Glossary of meteoritics

This is a glossary of terms used in meteoritics, the science of meteorites.






  • Dar al Gani – a meteorite field in the Libyan Sahara.
  • Desert glass – natural glass found in deserts formed from the silica in sand as a result of lightning strikes or meteor impacts.
  • Differentiated – a meteorite that has undergone igneous differentiation. (See: achondrite)
  • Differentiation – usually the process of a planetesimal forming an iron core and silicate mantle.
  • Duo – a grouping of two meteorites that share similar characteristics (see Grouplet).


  • E – can refer to enstatite chondrite or to an iron meteorite designation (Roman numeral and letter).
  • Eagle Station grouplet – a set of pallasite meteorite specimen that do not fit into any of the defined pallasite groups.
  • Electrophonic bolide – a meteoroid which produces a measurable discharge of electromagnetic energy (EMP) during its passage through the atmosphere.
  • Enstatite achondrite – a meteorite that is mostly composed of enstatite. Usually part of the aubrite group.
  • Enstatite chondrite – a rare form of meteorite thought to comprise only 2% of chondrites.


  • Fall – a meteorite that was seen while it fell to Earth and found.
  • Find – a meteorite that was found without seeing it fall.
  • Fossil meteorite – a meteorite that was buried under layers of sediment before the start of the Quaternary period. Some or all of the original cosmic material has been replaced by diagenetic minerals.[3]: 320  (It is, however, not a fossil).
  • Fusion crust – a coating on meteorites that forms during their passage through the atmosphere.


  • Group – a collection of five or more meteorites sharing similar characteristics.[1]
  • Grouplet – a collection of fewer than five meteorites sharing similar characteristics.[1]


  • Hammer Stone – a specific individual meteorite that has hit either a human, man-made object, and/or an animal.
  • HED – abbreviation for three basaltic achondrite groups howardite, eucrite and diogenite.
  • HED meteorite – a clan of basaltic achondrites.
  • Hexahedrite – a structural class of iron meteorites having a relatively low nickel content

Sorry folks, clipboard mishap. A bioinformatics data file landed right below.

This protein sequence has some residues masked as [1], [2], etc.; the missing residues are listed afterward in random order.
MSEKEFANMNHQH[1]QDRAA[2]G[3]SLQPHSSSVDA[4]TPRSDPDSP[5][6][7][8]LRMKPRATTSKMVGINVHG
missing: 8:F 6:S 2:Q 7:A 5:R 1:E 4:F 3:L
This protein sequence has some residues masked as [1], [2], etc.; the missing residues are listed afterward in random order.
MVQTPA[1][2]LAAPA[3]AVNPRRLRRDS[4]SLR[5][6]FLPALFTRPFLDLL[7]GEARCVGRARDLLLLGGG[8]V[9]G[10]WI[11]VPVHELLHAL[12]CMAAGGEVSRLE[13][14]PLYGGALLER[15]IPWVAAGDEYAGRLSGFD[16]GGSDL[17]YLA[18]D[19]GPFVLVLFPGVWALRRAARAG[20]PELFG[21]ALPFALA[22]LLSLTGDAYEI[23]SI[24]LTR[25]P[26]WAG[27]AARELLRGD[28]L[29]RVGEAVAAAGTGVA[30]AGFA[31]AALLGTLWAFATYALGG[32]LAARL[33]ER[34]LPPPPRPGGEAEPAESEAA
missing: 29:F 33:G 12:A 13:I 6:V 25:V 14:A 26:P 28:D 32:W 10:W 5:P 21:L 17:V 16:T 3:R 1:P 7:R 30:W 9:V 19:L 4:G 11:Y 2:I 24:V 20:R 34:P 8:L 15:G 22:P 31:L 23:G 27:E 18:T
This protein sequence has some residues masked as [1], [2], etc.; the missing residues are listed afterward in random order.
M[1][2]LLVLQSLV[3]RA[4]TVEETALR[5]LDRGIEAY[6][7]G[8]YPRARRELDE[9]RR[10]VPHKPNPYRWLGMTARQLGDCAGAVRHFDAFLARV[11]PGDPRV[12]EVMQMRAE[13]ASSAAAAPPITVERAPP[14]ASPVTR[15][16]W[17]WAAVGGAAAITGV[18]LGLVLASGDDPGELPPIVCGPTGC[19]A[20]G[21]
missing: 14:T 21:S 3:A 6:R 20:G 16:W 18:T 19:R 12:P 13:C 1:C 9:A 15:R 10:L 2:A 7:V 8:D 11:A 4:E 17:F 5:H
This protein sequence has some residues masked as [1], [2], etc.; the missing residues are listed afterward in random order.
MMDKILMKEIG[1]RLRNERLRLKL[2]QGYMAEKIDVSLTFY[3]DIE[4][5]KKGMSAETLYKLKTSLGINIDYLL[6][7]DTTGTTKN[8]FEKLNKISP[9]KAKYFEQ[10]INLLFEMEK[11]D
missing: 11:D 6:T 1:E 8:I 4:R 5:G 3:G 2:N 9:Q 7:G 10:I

• Hunter – a person who searches for meteorites.


  • Impact breccia – rock composed of fragments of terrestrial, extraterrestrial or mixed origin fused by the energy of impact
  • Impactite – informal term for a terrestrial rock resulting from the shocking impact of a meteor.
  • Iron–nickel alloy – an alternative expression for meteoric iron.
  • Iron meteorite – a meteorite that is mainly composed of meteoric iron.





  • Nakhlite – a group of Martian meteorites
  • Neumann lines (or Neumann bands) – a pattern of fine parallel lines seen in some iron meteorites, thought to be due to impact events on the parent body
  • Nonmagmatic meteorite – (deprecated) iron meteorites that were thought to have not formed by igneous processes.


  • O – usually refers to ordinary chondrite
  • Observed fall – a meteorite that was seen when it fell to Earth.
  • Octahedrite – the most common structural class of iron meteorites.
  • Ordinary chondrite – a chondrite meteorite, where 'ordinary' means that it is the most common found



Regmaglypts on Sikhote Alin



  • Taenite – a native metal (mineral) found in meteorites.
  • Tamdakht – a meteorite that fell near Ouarzazate, Morocco on 2008-12-20 producing a strewn field of approximately 25 km (16 mi) by 2 km (1.2 mi) and two small impact craters.
  • Tektite – glassy terrestrial debris created by meteorite impacts.
  • Thumbprinting – see regmaglypts
  • Total known weight (TKW) – total known mass of a meteorite.
  • Trio – a grouping of three meteorites that share similar characteristics (see Grouplet).
  • Type – subdivision of meteorites. Loosely defined. Usually refers to chondrite, achondrite and sometimes primitive achondrite.[1]





  1. ^ a b c d e M. K. Weisberg; T. J. McCoy, A. N. Krot (2006). "Systematics and Evaluation of Meteorite Classification" (PDF). In D. S. Lauretta; H. Y. McSween, Jr. (eds.). Meteorites and the early solar system II. Tucson: University of Arizona Press. pp. 19–52, 942. ISBN 978-0816525621. Retrieved 15 December 2012.
  2. ^ McSween, Harry Y. (2021). Cosmochemistry. Gary R. Huss. Cambridge, United Kingdom. ISBN 978-1-108-88526-3. OCLC 1259294621.
  3. ^ Schmitz, B.; Tassinari, M. (2001), "Fossil Meteorites", in Peucker-Ehrenbrink, B.; Schmitz, B. (eds.), Accretion of Extraterrestrial Matter Throughout Earth's History, New York: Springer, pp. 319–31, doi:10.1007/978-1-4419-8694-8_17, ISBN 978-1-4613-4668-5
  4. ^ Agee, C. B.; N.V. Wilson; F.M. McCubbin; Z.D. Sharp; K. Ziegler (2012). "Basaltic Breccia NWA 7034: New ungrouped planetary Achondrite" (PDF). 43rd Lunar and Planetary Science Conference (1659): 2690. Bibcode:2012LPI....43.2690A. Retrieved 4 January 2013.
  5. ^ Goldstein, J. I.; Michael, J. R. (1 April 2006). "The formation of plessite in meteoritic metal". Meteoritics & Planetary Science. 41 (4): 553–70. Bibcode:2006M&PS...41..553G. doi:10.1111/j.1945-5100.2006.tb00482.x.
  6. ^ "regmaglypts". Meteorite or Meteorwrong?. Department of Earth and Planetary Sciences, Washington University in St. Louis. Archived from the original on 6 March 2016. Retrieved 15 January 2013.
  7. ^ "The Weston Meteorite (Yale Peabody Museum)". 7 December 2010.